J and I had this brilliant idea. We would avoid the madness of Trafalgar Square on New Year’s Eve, but still experience it, quietly and privately, by walking up to Primrose Hill, which we had heard afforded a great view of London.
So, after a wonderful meal at a fine Indian restaurant near our hotel in Swiss Cottage, we set out walking. I had assured her I could find the park from having glanced at Google Maps, and I hoped I was right.
Along the way, we saw some young guys on the sidewalk outside a house where a party was going on, and they seemed to be trying to make an upside-down luminaria take off like a hot-air balloon using a cigarette lighter. They were laughing like mad, and the people inside the party were watching out the bay window with great interest, and we just assumed they were half-cut, or more. As we walked past I did say, “Well, the principle is sound…”
Then, as I we walked on and I started to wonder whether I had lost my way after all, we noticed down south, over the city, some reddish lights hovering in the sky. They looked very strange. The way they acted, they couldn’t be aircraft. My guess was that someone had fired parachute flares, but they were so high that seemed unlikely.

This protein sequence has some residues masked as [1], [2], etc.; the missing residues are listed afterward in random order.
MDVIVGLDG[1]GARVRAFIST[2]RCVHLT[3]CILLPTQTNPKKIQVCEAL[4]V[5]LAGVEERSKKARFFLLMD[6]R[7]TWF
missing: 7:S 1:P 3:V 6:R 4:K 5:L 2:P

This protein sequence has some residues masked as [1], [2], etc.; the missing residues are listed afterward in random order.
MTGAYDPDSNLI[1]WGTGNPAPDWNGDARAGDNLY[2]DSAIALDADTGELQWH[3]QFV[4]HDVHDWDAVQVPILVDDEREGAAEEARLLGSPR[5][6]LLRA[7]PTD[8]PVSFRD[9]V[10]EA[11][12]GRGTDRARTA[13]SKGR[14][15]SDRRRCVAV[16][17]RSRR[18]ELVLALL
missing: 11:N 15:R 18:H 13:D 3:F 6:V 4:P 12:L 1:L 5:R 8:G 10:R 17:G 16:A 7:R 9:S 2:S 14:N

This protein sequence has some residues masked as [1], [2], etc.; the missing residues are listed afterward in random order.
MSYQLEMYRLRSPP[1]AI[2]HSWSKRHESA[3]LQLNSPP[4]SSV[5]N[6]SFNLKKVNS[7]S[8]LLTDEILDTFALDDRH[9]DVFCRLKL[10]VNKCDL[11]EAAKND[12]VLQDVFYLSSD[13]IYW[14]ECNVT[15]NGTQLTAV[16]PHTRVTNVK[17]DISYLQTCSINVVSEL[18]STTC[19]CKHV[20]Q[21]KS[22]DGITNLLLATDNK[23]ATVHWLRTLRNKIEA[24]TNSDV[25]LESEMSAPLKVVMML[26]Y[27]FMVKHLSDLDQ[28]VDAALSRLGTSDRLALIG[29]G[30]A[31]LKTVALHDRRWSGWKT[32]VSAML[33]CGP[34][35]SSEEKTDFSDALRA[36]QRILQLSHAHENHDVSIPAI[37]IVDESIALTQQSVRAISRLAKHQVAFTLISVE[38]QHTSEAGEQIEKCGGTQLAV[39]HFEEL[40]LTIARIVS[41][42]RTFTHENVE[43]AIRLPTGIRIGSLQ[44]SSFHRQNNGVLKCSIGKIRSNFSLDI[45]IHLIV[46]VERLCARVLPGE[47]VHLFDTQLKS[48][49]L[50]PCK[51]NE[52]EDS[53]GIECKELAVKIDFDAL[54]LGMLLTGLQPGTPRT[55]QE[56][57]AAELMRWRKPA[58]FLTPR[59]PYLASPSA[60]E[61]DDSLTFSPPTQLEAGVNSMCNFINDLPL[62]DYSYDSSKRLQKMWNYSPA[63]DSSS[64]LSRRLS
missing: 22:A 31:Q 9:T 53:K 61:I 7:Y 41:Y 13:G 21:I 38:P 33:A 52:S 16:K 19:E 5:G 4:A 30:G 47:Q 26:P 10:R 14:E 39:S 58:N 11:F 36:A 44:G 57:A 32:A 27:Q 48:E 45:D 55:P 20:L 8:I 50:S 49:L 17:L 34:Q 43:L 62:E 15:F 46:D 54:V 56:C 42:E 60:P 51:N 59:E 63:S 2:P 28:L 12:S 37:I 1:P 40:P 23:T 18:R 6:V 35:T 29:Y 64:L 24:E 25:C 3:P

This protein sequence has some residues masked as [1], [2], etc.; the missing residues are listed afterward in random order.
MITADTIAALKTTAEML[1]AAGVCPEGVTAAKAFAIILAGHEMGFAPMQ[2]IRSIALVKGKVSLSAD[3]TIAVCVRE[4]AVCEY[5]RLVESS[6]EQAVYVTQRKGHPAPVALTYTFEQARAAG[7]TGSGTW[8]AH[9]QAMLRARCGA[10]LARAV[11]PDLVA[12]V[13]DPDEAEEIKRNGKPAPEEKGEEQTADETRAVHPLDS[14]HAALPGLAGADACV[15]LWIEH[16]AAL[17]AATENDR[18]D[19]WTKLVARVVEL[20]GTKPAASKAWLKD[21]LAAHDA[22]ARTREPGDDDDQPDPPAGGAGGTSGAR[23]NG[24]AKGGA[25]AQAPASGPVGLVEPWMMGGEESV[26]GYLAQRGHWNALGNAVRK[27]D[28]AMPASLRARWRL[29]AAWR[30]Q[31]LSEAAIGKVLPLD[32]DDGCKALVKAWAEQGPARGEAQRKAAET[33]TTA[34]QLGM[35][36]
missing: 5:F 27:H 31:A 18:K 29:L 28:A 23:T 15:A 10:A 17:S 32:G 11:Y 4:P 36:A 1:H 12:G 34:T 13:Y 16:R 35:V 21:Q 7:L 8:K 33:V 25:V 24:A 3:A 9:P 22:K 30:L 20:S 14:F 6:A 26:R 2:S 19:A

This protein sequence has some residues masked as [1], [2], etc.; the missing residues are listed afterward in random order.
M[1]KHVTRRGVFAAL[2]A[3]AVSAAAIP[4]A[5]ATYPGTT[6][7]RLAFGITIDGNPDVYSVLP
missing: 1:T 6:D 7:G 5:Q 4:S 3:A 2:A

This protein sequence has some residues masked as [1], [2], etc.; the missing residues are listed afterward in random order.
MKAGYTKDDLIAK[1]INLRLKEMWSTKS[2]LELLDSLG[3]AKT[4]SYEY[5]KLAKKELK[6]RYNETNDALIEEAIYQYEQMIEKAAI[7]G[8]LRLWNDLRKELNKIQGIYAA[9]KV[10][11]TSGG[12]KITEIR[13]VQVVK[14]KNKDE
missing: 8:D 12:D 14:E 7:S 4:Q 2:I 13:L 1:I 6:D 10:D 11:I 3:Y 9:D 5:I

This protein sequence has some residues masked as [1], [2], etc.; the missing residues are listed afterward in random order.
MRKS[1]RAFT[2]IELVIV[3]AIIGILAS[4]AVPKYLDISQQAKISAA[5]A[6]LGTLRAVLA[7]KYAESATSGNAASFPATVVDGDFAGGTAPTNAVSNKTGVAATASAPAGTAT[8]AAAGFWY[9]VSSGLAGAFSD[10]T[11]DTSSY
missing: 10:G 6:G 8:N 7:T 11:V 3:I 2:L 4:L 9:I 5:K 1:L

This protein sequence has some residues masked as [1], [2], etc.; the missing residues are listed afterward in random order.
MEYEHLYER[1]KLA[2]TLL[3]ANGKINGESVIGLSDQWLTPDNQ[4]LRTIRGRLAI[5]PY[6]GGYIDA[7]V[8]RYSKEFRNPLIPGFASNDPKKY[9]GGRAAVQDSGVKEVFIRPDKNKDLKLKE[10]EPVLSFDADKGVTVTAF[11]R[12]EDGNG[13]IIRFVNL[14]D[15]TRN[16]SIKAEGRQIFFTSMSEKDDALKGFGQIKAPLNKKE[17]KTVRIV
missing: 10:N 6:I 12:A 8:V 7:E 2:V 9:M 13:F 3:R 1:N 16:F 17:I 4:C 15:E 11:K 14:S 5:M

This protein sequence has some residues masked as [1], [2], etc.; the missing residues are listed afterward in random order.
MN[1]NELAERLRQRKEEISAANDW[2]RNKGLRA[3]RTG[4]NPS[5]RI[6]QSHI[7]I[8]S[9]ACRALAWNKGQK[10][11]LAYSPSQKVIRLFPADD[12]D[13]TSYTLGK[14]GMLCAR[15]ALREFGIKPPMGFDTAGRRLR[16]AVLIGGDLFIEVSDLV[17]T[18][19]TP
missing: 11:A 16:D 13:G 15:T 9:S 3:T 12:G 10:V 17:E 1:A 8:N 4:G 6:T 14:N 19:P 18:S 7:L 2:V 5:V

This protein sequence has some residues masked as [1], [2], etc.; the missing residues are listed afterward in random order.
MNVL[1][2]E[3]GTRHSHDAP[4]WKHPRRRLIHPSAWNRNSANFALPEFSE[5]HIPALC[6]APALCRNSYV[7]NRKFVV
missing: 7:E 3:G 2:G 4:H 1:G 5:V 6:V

As I was about to despair of finding Primrose Hill Road, I saw a fairly busy road ahead of us… and lots of people walking along it. Since they were walking in the direction of a church, my wife came up with a Catholic answer — they were going to a midnight Mass. But that’s not where they were going. We found ourselves part of a pilgrimage of perhaps a couple of thousand, all of whom had had the same idea — climb Primrose Hill to watch the fireworks down around Trafalgar.
There were all sorts. Most seemed 20ish, and most had bottles. But there were older folks, and parents with small kids. Most were English, but I heard German and Spanish nearby.
Everyone had a blast, and it was fun to be among them. But the most remarkable thing was that, from here and there in the crowd, these big bags with little fiery things dangling from them kept drifting up. At one time, about 25 of these UFOs could be seen, drifting high toward the Thames. It was wonderful to watch (and so quiet, by comparison to fireworks).
Then came a ragged, spontaneous countdown, and bam! The fireworks went off over Trafalgar, to the delight of all.
It was wonderful. The weather was cool and damp, but not uncomfortably cold (just as it’s been since we’ve been here, which I love — I would have been so disappointed had it been sunny).
So that’s what we did for New Year’s. What did you do? Oh, wait — you haven’t done it yet. Well, whenever midnight does reach you, have a wonderful time, and be safe and careful.
And have a wonderful 2011. I plan to.
Then came the